Engaging eLearning series: 1/5 Build a compelling visual experience

Designing an eLearning package can be tricky. Especially when you first start out. You want to aim for a consistency across multiple packages so frequent users do not need to re-learn how to use something new each time. So its good to create a sort of template when starting, this will speed up future developments. By covering the topics of design listed below, you can carefully craft something that is modern, engaging and generally pleasant to use. We want the users to focus on the content after all!

Colour

Using a good colour palette is important. Look around major websites and look at their use of colour. Notice anything? You’ll see that most employ a palette of 2-3 key colours. Anything beyond that are generally shades of those colours that compliment the main palette depending on the type of action they achieve (e.g. web link, save, edit and purchase buttons). All colours can be categorised to a particular meaning, and you should carefully consider these before designing something.

If (like me) your sometimes unsure of “colours that go”, there are some great tools out there that are free. Such as Adobe’s Colour app “Adobe Color CC” (previously Adobe Kuler). This easy to use app can be used on desktop of mobile devices. You can upload an image to it and let it create a colour palette for you or you can manually choose colours from it. From there you can take the hex and RGB values from it to use in your designs. Easy!

Adobe Color CC screenshotContrast

Building a good flow into your designs are important. And providing a good contrast in key areas help the user quickly negotiate things like navigation and call to action buttons required to proceed. An example would be a disabled button could have a mid grey background colour overlaying a white background when the user has yet to answer a question or complete a task. Then it would turn green once the user has completed the task and is ready to proceed. The use of contrast here dictates to the user without having to create extra text explaining what they need to do.

An example of where this type of scenario could go wrong however is when designers implement a background image that is quite busy. Having a button overlaying this image could easily be missed by a user… unless careful consideration is used in the contrast between the button and the image with a good use of colour.

For more information about the importance of good contrast for more than just aesthetic purposes, as I haven’t even talked about accessibility yet!… see this article from Smashing Magazine.

Repetition

maze Avoid the above!

Using any eLearning package shouldn’t be a maze. We’ve all probably been on at least a few websites that you get completely lost on, forcing you to frantically click the back button. It shouldn’t be a puzzle to get to where you want as this leads to frustration to the user that has just come to learn and engage. And one of the key factors to this is repetition. All of the elements in this list (colour to balance) require repetition. So things like, font sizes, styles, colours, paddings, margins, navigation, headers and footers should all be consistent for each page your user visits. Allowing them to be able to fully commit to learning.

Style

Style is like art, in that its a very personal choice. Everyone has their own opinions of style. With this brings challenges we face as designers to give them confidence that this eLearning tool is current (cool if it has to be!), and is appealing. Imagine using something designed like an old 90’s website… would you trust its content to be current and up to date? Creating a good style should come naturally by utilising the other elements discussed in this blog post. But if your not sure how to design something, don’t just throw the kitchen sink at it! As over styling is a thing, and not in a good way!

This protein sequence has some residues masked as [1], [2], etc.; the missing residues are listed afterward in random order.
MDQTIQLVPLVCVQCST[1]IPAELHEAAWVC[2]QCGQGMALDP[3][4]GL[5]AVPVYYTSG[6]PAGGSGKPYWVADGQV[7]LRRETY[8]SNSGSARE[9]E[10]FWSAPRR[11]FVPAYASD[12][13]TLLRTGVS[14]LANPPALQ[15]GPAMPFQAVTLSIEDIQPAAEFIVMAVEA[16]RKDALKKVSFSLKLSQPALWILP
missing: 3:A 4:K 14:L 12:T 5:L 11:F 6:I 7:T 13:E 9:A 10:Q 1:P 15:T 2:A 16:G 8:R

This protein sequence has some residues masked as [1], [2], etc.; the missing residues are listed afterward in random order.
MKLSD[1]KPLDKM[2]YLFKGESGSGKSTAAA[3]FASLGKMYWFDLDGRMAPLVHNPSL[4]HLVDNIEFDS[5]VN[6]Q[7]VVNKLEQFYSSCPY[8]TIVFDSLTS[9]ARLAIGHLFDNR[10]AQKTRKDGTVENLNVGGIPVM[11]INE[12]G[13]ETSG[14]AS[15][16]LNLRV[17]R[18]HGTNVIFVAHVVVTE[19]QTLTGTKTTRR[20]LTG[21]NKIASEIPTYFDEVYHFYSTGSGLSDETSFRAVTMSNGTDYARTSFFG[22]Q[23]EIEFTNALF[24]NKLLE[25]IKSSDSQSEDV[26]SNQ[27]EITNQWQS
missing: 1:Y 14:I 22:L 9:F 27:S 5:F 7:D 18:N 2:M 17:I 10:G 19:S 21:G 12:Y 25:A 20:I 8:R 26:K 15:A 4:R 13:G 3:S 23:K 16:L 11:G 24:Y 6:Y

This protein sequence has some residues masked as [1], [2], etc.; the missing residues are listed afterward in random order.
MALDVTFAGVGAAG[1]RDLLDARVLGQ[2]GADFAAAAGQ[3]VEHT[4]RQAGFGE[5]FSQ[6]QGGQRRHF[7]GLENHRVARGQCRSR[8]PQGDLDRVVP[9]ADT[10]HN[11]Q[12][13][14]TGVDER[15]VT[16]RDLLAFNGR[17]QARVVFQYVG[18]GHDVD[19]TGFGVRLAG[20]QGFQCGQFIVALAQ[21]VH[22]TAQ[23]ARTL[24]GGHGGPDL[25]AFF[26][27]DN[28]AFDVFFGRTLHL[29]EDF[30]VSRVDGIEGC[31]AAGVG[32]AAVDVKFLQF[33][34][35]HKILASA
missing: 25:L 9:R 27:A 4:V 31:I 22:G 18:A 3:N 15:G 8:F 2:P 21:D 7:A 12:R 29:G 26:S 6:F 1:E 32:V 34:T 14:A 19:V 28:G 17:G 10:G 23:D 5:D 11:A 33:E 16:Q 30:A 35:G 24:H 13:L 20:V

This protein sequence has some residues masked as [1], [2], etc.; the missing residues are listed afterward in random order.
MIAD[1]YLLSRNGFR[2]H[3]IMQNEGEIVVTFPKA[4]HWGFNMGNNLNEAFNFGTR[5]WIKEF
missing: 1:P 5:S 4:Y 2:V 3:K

Alignment

This coincides overlaps (ironically) with repetition and balance in that alignment is important to create an overall sense of style. Good alignment can allow elements on a page to breath, to have their own space in such a way that it doesn’t look out of place. Remember that alignment applies to everything your user looks at!

alignment

Image from url: http://tympanus.net/codrops/2012/06/19/line-that-up-proper-alignment-in-web-design/

Balance

When trying to create a balance, try to layout elements in such a way that creates a flow. Depending on the contrast and alignment of objects, users generally instinctively look from top to bottom, left to right. Bare this in mind when balancing content within your eLearning package. Thats not to say to centrally align text 100% width and have text, image, text image! You could make it more interesting by narrowing the width of the text to 60% and then adding a few smaller images on the right taking up the remaining space with some padding and white space thrown in (don’t forget the white space! Its like dark matter, you don’t really notice it but know its there and its important too – so I’m told).

balance example

A good example of balancing multiple elements on a page: http://unboundwebsitecreations.com/7-elements-for-a-balanced-page-layout/

There is no hard an fast rule to successfully creating a well designed eLearning package, but by following the above guidance and techniques, you soon understand why other good looking materials, websites and apps look aesthetically pleasing. And thus able to replicate that vibe on your designs. For extra inspiration I recommend using Pinterest and search something like web inspiration or colour palette inspiration etc.

Next blog post in this series: 2/5 Add meaningful interactions

Or choose from this series:

1/5 Build a compelling visual experience

2/5 Add meaningful interactions

3/5 Let learners pull content

4/5 Engage more users with video

5/5 Add fun gaming elements

 

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